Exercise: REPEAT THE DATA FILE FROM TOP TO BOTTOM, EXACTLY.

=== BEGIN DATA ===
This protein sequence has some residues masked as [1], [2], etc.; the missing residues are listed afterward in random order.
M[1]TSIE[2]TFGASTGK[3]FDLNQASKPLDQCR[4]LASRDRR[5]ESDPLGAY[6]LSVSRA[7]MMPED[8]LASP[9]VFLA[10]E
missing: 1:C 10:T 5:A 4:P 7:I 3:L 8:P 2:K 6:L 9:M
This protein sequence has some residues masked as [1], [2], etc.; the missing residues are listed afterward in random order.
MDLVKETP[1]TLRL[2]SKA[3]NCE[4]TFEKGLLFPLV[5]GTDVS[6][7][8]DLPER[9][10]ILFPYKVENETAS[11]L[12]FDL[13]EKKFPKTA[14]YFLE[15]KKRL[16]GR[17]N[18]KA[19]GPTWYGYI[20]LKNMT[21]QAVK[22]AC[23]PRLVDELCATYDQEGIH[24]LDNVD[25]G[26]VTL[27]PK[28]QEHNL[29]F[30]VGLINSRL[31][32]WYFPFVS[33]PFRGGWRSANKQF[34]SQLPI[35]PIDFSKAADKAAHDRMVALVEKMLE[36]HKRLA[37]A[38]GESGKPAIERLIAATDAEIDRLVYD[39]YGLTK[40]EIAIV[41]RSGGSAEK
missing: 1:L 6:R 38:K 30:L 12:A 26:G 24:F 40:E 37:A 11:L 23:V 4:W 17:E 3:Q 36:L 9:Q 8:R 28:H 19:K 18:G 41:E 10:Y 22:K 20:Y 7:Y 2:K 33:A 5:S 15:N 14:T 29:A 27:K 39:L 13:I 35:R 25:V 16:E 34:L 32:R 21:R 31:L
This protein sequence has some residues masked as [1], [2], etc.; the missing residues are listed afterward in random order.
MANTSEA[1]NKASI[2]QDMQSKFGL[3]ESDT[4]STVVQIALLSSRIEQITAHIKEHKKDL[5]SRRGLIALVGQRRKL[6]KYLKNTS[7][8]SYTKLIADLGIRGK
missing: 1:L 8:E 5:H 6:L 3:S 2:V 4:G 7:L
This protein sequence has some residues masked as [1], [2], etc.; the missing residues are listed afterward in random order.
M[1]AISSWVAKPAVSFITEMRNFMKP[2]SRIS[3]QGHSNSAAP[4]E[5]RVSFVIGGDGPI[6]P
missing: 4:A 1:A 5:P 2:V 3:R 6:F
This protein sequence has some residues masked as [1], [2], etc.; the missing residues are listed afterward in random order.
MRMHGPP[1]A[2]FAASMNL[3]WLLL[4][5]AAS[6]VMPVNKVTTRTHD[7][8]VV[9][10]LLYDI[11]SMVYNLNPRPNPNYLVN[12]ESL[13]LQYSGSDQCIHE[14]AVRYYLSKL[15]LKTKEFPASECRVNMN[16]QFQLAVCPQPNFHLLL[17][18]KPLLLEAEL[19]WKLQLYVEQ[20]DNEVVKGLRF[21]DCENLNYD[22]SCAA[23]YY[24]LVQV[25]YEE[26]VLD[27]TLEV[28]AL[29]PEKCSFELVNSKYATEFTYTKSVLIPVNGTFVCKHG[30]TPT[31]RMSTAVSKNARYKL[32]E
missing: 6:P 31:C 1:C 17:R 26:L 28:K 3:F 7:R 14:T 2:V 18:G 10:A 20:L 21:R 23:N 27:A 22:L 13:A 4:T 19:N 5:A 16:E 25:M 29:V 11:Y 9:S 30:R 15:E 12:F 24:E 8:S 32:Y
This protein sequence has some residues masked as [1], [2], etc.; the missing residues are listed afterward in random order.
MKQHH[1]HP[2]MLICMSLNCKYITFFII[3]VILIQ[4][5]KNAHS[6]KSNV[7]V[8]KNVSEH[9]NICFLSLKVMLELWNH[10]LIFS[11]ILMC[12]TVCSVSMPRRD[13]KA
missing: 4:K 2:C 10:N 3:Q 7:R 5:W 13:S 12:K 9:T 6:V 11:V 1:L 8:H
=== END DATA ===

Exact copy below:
This protein sequence has some residues masked as [1], [2], etc.; the missing residues are listed afterward in random order.
M[1]TSIE[2]TFGASTGK[3]FDLNQASKPLDQCR[4]LASRDRR[5]ESDPLGAY[6]LSVSRA[7]MMPED[8]LASP[9]VFLA[10]E
missing: 1:C 10:T 5:A 4:P 7:I 3:L 8:P 2:K 6:L 9:M
This protein sequence has some residues masked as [1], [2], etc.; the missing residues are listed afterward in random order.
MDLVKETP[1]TLRL[2]SKA[3]NCE[4]TFEKGLLFPLV[5]GTDVS[6][7][8]DLPER[9][10]ILFPYKVENETAS[11]L[12]FDL[13]EKKFPKTA[14]YFLE[15]KKRL[16]GR[17]N[18]KA[19]GPTWYGYI[20]LKNMT[21]QAVK[22]AC[23]PRLVDELCATYDQEGIH[24]LDNVD[25]G[26]VTL[27]PK[28]QEHNL[29]F[30]VGLINSRL[31][32]WYFPFVS[33]PFRGGWRSANKQF[34]SQLPI[35]PIDFSKAADKAAHDRMVALVEKMLE[36]HKRLA[37]A[38]GESGKPAIERLIAATDAEIDRLVYD[39]YGLTK[40]EIAIV[41]RSGGSAEK
missing: 1:L 6:R 38:K 30:L 12:A 26:G 24:F 40:E 37:A 11:L 23:V 4:W 17:E 3:Q 36:L 9:Q 8:R 28:H 19:K 18:G 41:E 10:Y 22:K 20:Y 7:Y 2:K 33:A 5:S 15:N 14:T 29:A 27:K 39:L 13:I 35:R 25:V 16:E 34:L 32:R 21:R 31:L
This protein sequence has some residues masked as [1], [2], etc.; the missing residues are listed afterward in random order.
MANTSEA[1]NKASI[2]QDMQSKFGL[3]ESDT[4]STVVQIALLSSRIEQITAHIKEHKKDL[5]SRRGLIALVGQRRKL[6]KYLKNTS[7][8]SYTKLIADLGIRGK
missing: 1:L 8:E 5:H 6:L 3:S 2:V 4:G 7:L
This protein sequence has some residues masked as [1], [2], etc.; the missing residues are listed afterward in random order.
M[1]AISSWVAKPAVSFITEMRNFMKP[2]SRIS[3]QGHSNSAAP[4]E[5]RVSFVIGGDGPI[6]P
missing: 4:A 1:A 5:P 2:V 3:R 6:F
This protein sequence has some residues masked as [1], [2], etc.; the missing residues are listed afterward in random order.
MRMHGPP[1]A[2]FAASMNL[3]WLLL[4][5]AAS[6]VMPVNKVTTRTHD[7][8]VV[9][10]LLYDI[11]SMVYNLNPRPNPNYLVN[12]ESL[13]LQYSGSDQCIHE[14]AVRYYLSKL[15]LKTKEFPASECRVNMN[16]QFQLAVCPQPNFHLLL[17][18]KPLLLEAEL[19]WKLQLYVEQ[20]DNEVVKGLRF[21]DCENLNYD[22]SCAA[23]YY[24]LVQV[25]YEE[26]VLD[27]TLEV[28]AL[29]PEKCSFELVNSKYATEFTYTKSVLIPVNGTFVCKHG[30]TPT[31]RMSTAVSKNARYKL[32]E
missing: 6:P 31:C 1:C 17:R 26:L 28:K 3:F 7:R 14:T 2:V 18:G 10:A 20:L 21:R 23:N 27:A 22:L 13:A 4:T 19:N 5:A 16:E 25:M 29:V 11:Y 9:S 30:R 15:E 12:F 24:E 8:S 32:Y
This protein sequence has some residues masked as [1], [2], etc.; the missing residues are listed afterward in random order.
MKQHH[1]HP[2]MLICMSLNCKYITFFII[3]VILIQ[4][5]KNAHS[6]KSNV[7]V[8]KNVSEH[9]NICFLSLKVMLELWNH[10]LIFS[11]ILMC[12]TVCSVSMPRRD[13]KA
missing: 4:K 2:C 10:N 3:Q 7:R 5:W 13:S 12:K 9:T 6:V 11:V 1:L 8:H